Head First C# Code: Chapter 7, Interfaces and Abstract Classes
Actions speak louder than words.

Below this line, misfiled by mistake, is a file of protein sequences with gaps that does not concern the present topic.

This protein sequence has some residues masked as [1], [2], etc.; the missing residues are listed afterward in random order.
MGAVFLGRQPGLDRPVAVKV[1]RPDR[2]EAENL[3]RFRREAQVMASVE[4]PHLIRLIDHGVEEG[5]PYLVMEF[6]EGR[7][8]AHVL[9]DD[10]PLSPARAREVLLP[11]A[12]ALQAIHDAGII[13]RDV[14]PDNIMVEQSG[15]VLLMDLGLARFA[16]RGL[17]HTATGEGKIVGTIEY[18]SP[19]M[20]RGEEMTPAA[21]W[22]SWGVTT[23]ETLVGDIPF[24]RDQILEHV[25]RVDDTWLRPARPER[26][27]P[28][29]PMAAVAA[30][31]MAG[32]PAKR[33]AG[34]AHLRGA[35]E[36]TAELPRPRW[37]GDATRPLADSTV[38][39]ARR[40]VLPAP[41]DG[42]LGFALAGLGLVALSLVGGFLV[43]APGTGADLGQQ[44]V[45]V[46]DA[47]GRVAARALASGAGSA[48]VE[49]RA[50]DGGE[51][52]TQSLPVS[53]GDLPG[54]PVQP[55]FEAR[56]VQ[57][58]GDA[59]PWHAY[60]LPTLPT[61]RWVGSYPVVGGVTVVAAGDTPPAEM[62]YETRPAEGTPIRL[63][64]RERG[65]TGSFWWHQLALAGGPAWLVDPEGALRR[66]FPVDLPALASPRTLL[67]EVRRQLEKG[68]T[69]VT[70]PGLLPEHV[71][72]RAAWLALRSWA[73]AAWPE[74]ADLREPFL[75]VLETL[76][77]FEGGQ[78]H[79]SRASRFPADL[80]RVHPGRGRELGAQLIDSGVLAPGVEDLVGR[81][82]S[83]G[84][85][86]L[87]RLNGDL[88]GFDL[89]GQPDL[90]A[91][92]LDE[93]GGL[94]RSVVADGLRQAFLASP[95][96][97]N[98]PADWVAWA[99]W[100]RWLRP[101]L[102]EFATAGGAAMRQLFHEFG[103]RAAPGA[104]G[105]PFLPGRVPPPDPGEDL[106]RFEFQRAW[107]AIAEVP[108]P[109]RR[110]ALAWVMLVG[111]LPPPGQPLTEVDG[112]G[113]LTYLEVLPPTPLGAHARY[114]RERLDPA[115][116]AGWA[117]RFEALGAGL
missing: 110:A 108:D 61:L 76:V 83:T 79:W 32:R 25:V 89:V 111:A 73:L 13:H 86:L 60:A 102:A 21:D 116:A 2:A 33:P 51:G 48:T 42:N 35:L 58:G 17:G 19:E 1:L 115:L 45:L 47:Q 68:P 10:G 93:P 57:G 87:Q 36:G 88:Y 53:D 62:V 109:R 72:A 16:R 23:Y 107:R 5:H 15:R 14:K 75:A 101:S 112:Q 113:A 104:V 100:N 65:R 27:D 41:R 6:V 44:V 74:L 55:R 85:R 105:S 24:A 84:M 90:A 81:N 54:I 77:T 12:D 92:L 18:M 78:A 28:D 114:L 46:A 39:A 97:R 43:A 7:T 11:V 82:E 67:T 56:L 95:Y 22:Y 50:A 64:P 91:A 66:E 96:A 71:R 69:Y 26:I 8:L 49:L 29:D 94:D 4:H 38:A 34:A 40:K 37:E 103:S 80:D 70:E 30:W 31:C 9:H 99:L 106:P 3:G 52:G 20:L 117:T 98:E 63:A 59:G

Sometimes you need to group your objects together based on the things they can do rather than the classes they inherit from. That's where interfaces come in—they let you work with any class that can do the job. But with great power comes great responsibility, and any class that implements an interface must promise to fulfill all of its obligations... or the compiler will break their kneecaps, see?